At CES, tech alliances firm up in the self-driving car wars

FILE PHOTO: The new GM logo is seen on the facade of the General Motors headquarters in Detroit, Michigan, U.S., March 16, 2021. REUTERS/Rebecca Cook

(Reuters) - Major automakers like General Motors Co, Ford Motor Co and Volvo Cars deepened ties with key technology partners this week to gird for the fight against electric car challenger Tesla Inc and Apple Inc as it revs up to enter the market.

Three chip firms - Intel Corp's Mobileye, Qualcomm Inc and Nvidia Corp - have emerged from a raft of announcements at the Consumer Electronics Show in Las Vegas as the leaders in locking down the brains of self-driving cars for the next decade.

The deals involve consolidating scores of older, slower chips into more powerful centralized computers. But to win them, the chip firms have had to consent to letting automakers control key parts of the technology.

Reuters has previously reported that Apple plans an electric car. Bloomberg reported last year that the iPhone maker is aiming for full self-driving capabilities as early as 2025.

For automakers facing Apple and Tesla, the stakes are high. In addition to electrifying their models, automakers are essentially designing computers with increasing self-driving capabilities.

That means a big opportunity for automakers to make money off software and services in cars long after vehicles roll off a dealer's lot, but only if they can keep the customer relationships and data for themselves, the way that Tesla and Apple do.

Automakers "that haven't been the pioneers are finally realizing they're going to be left in the dust if they don't change their approach," said Danny Shapiro, vice president, automotive for Nvidia, a maker of high-powered chips.

Nvidia this week announced deals to supply the electronic brains for future models from several Chinese electric vehicle startups, and is working with other automakers including Mercedes, Hyundai Motor Co, Volvo and Audi .

Control of technology and data are areas of tension between automakers and technology companies, Shapiro said. "Control and customization, and who owns the data?"

The answer is complex because of the staggering amount of technology required to make cars drive themselves.

These include computer vision algorithms to help cameras recognize pedestrians, sprawling high-definition maps of the world's roads, and "drive policy" software to make millisecond decisions about how the car should behave when confronted with the unexpected.

For chipmakers, this means they need to have every aspect of the technology ready, but be willing to let customers pick and choose.

Qualcomm Inc, for example, spent $4.5 billion last year to purchase Veoneer Inc to round out all the pieces of software needed to complement its self-driving car chips. But after winning its first major self-driving chip contract with GM this week, those software assets will not be included because GM has its own.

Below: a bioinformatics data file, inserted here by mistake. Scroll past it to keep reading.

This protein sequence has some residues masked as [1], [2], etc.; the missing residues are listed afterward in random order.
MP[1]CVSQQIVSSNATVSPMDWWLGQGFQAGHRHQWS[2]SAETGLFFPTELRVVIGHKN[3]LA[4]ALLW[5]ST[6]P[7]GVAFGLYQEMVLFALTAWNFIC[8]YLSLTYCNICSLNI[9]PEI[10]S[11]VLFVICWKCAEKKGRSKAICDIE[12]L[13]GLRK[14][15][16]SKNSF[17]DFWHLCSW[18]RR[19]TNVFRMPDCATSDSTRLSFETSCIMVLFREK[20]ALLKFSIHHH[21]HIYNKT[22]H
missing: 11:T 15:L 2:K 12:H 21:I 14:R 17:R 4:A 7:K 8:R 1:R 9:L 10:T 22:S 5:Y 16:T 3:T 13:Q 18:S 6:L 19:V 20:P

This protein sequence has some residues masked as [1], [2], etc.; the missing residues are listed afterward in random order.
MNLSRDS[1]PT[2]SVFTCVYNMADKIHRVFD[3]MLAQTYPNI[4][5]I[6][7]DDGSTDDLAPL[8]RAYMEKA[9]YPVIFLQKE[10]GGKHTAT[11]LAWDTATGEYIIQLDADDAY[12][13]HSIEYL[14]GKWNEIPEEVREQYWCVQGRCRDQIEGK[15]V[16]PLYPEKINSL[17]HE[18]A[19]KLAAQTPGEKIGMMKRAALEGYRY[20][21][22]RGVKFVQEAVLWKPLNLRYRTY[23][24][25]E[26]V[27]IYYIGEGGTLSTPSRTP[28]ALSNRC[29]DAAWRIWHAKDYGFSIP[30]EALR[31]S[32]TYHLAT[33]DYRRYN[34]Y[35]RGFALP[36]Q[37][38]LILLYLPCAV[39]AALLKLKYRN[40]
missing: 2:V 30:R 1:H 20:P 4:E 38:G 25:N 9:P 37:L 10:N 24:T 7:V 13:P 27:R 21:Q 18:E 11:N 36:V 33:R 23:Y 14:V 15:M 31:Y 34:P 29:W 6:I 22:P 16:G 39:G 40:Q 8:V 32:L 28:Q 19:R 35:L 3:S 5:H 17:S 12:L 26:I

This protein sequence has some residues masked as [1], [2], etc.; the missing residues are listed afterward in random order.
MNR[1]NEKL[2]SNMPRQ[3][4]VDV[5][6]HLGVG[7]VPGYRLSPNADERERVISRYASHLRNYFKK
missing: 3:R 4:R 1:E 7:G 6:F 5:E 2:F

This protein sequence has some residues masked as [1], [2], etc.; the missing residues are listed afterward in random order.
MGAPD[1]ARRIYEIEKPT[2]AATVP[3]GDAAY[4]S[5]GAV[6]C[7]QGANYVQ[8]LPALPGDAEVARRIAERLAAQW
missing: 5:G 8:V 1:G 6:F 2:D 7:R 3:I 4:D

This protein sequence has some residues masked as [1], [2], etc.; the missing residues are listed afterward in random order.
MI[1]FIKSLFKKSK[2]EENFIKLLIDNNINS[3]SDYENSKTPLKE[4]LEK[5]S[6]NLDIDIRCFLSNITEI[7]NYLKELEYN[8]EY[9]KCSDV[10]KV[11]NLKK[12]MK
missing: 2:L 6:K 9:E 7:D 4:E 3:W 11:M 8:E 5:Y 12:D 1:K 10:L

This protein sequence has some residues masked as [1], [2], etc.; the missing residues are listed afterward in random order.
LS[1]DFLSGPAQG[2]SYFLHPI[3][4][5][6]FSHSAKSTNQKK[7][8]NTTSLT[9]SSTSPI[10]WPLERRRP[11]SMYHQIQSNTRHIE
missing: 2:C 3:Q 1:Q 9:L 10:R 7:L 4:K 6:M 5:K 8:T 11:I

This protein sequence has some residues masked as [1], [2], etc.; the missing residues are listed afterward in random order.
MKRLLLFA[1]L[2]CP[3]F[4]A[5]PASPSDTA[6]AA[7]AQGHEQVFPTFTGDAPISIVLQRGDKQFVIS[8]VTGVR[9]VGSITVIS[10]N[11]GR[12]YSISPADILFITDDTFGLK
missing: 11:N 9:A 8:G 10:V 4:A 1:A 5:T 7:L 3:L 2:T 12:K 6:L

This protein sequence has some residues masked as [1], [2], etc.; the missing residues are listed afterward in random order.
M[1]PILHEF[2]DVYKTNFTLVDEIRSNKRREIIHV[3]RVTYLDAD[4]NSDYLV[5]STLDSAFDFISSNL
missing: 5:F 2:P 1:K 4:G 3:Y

"Our software stack is all internally developed. So we're not taking their pieces," said Jason Ditman, chief engineer for GM's forthcoming "Ultra Cruise" hands-free driving product.

But for other carmakers, Qualcomm needs to have all the pieces of a self-driving system ready, said Nakul Duggal, senior vice president and general manager of automotive at the chip firm.

"Different automakers find themselves at different points of readiness," he said. "What is critical for the automaker is that they have to be able to build a relationship with the customer that they're trying to acquire."

A similar dynamic is at play in Mobileye's relationship with Ford, which was deepened this week. Mobileye used to deliver its camera, chip and self-driving software as an all-in-one product. Now Mobileye will start separating out some of its system's functions and allowing Ford to build its own technology on top of them.

"We provide all the outputs to Ford, and they'll run their own algorithms on top of our outputs," Mobileye Chief Executive Amnon Shashua told Reuters.

The chip companies have little choice but to be more flexible as they face significant competitors of their own.

Automakers had relied on three main suppliers for the simpler semiconductors that controlled combustion engines – Infineon, Renesas and NXP, said Phil Amsrud, a senior principal analyst with IHS Markit.

But the market of chip firms supplying high-powered computing to vehicle makers is comparatively crowded, including Chinese companies such as Huawei Technologies Co Ltd and computer vision company Ambarella Inc moving into the auto sector.

"We're at a point where we might be getting too many suppliers," Amsrud said. "If you look at automotive traditionally there's never been more than a handful."

(Reporting by Stephen Nellis in San Francisco and Joseph White in Detroit; Editing by Richard Chang)

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